Senate Weighs Investing $120 Billion in Science to Counter China

This post was originally published on this site

“This would really put the spotlight on that next stage of innovation,” said Debbie Altenburg, an associate vice president at the Association of Public and Land-Grant Universities. “There is a significant investment in scholarships and fellowships and traineeships, so that we are also making sure that we’re investing in domestic work force.”

Yet the issue of how to mete out the research money has been hotly debated. Mr. Young’s complaints last week came as he unsuccessfully tried to block a bipartisan push to steer about half of the funding — all of which was initially intended for new initiatives at the National Science Foundation — to labs across the country run by the Energy Department.

A bipartisan group of senators who have one or more department-run labs in their states, including Senators Joe Manchin III of West Virginia, a critical Democratic vote, and Ben Ray Luján, Democrat of New Mexico, had clamored for the change.

Mr. Young had argued that the bill should devote money only toward applied research that would yield a tangible product to help the United States compete with China. But many lawmakers in both parties — including on the House science committee, which also must approve the legislation — have instead worked to divert it to labs in their states and districts that conduct basic research.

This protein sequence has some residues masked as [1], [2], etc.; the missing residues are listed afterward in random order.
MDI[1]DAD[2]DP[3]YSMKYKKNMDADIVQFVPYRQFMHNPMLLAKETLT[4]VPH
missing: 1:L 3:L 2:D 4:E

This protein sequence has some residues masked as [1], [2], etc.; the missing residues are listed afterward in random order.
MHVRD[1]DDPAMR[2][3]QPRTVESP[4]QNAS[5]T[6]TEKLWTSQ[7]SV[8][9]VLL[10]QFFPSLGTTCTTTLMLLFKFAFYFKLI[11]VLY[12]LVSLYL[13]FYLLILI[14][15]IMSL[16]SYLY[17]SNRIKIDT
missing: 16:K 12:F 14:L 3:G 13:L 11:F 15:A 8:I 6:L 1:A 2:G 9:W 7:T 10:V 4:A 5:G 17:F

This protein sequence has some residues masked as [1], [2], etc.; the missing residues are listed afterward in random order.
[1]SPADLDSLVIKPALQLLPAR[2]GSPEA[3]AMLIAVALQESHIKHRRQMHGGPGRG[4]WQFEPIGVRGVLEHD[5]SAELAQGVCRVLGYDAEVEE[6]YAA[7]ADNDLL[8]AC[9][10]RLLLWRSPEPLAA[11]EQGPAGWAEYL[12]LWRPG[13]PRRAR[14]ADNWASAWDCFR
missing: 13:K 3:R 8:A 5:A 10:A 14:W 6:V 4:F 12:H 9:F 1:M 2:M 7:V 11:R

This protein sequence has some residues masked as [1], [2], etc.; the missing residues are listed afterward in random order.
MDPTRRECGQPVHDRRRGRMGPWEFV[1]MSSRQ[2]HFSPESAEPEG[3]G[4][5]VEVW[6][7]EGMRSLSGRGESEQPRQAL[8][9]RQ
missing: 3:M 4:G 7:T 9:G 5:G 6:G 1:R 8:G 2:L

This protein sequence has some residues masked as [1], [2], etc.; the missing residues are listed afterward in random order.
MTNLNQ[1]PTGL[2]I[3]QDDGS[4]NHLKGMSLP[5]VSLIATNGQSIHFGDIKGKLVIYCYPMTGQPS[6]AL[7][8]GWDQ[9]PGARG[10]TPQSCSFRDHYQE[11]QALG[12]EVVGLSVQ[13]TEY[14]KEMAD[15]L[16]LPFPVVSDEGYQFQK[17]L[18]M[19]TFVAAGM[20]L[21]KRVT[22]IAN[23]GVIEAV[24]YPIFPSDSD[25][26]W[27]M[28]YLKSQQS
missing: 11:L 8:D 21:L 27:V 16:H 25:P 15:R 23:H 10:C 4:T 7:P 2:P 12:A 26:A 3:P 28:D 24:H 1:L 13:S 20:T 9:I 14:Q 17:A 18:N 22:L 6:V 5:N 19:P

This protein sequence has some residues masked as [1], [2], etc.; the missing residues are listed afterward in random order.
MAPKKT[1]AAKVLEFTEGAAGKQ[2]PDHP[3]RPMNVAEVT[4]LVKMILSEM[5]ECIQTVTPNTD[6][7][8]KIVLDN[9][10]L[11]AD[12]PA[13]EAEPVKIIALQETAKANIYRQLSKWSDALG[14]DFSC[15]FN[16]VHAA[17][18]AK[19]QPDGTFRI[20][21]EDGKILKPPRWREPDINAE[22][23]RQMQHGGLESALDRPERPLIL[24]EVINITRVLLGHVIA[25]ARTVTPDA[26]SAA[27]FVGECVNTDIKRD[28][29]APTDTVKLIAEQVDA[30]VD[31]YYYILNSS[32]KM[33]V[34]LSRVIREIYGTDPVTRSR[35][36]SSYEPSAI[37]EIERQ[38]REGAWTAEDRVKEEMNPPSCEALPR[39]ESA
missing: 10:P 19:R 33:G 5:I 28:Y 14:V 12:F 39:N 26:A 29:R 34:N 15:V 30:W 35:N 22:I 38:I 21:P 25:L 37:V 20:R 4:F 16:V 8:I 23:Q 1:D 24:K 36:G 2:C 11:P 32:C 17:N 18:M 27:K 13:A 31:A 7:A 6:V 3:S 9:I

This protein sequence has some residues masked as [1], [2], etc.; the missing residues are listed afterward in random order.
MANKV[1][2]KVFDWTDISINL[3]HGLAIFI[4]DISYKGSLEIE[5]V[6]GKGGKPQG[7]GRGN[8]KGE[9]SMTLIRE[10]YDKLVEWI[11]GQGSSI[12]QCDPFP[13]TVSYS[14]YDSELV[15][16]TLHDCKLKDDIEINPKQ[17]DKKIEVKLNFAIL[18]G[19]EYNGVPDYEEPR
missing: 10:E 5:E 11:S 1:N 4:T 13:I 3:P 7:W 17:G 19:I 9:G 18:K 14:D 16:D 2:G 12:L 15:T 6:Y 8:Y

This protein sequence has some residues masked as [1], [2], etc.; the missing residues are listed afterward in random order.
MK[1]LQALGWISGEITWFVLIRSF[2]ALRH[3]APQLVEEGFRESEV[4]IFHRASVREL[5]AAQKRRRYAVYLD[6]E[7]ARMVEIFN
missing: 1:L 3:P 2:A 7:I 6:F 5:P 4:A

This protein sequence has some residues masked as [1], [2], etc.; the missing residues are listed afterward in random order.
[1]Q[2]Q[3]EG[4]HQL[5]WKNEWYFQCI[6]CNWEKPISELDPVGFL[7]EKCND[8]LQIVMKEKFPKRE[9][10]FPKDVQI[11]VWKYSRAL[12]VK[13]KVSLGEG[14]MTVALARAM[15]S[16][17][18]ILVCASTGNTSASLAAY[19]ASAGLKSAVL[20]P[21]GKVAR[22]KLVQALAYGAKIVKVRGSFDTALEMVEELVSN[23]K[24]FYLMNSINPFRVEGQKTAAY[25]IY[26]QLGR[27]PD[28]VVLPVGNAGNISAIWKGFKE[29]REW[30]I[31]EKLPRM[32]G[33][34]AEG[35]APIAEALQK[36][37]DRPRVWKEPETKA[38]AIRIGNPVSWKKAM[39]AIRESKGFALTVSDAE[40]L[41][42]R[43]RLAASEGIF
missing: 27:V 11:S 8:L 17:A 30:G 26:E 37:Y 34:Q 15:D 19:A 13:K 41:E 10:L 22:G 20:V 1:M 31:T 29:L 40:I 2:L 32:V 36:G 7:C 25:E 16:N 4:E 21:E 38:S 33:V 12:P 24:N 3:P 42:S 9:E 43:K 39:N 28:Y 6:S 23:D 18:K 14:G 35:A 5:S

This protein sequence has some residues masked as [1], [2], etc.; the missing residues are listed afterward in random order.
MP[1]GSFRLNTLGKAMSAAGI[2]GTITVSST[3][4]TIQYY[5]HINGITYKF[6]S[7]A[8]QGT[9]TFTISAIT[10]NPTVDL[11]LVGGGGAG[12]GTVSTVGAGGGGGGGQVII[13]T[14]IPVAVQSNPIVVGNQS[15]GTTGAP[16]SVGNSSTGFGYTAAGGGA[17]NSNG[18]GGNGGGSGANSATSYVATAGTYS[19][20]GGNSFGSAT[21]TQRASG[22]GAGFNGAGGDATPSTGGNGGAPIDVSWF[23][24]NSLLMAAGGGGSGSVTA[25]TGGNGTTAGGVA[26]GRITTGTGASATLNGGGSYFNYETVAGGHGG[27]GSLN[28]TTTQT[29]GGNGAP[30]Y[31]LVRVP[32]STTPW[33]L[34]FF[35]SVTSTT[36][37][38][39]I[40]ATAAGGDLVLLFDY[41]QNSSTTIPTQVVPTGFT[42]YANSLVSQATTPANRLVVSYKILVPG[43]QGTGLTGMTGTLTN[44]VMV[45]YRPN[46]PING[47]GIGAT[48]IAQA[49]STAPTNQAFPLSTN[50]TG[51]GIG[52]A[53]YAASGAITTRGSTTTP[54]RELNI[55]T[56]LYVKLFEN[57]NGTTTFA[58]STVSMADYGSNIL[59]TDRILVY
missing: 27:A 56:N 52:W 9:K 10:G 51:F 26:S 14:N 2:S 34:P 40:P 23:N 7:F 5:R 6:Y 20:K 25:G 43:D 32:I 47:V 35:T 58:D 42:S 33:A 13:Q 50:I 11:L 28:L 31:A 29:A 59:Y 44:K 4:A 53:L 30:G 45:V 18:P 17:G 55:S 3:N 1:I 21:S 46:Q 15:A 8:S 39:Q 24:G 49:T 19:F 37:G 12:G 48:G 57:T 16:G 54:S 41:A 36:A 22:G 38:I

Other senators also seized on the opportunity to insert pet provisions into the bill.

Senator Maria Cantwell of Washington State, the chairwoman of the commerce committee, added an entire authorizing bill for NASA, as well as provisions that would help Boeing, based in her state. A group of Republicans led by Senator Marsha Blackburn of Tennessee inserted a measure requiring the government to study whether the Chinese government was using sister city partnerships as a vehicle for espionage.

Senators also approved a provision by Senator Gary Peters, Democrat of Michigan, to pump $2 billion into the semiconductor industry, in an attempt to blunt the shortages that have shuttered auto plants in Detroit and elsewhere.

Mr. Schumer announced on Tuesday evening that lawmakers would also consider additional funding for legislation that was passed last year to bolster the semiconductor industry. Negotiations had become ensnared in a partisan labor dispute over whether to require manufacturers to pay their employees the prevailing wage.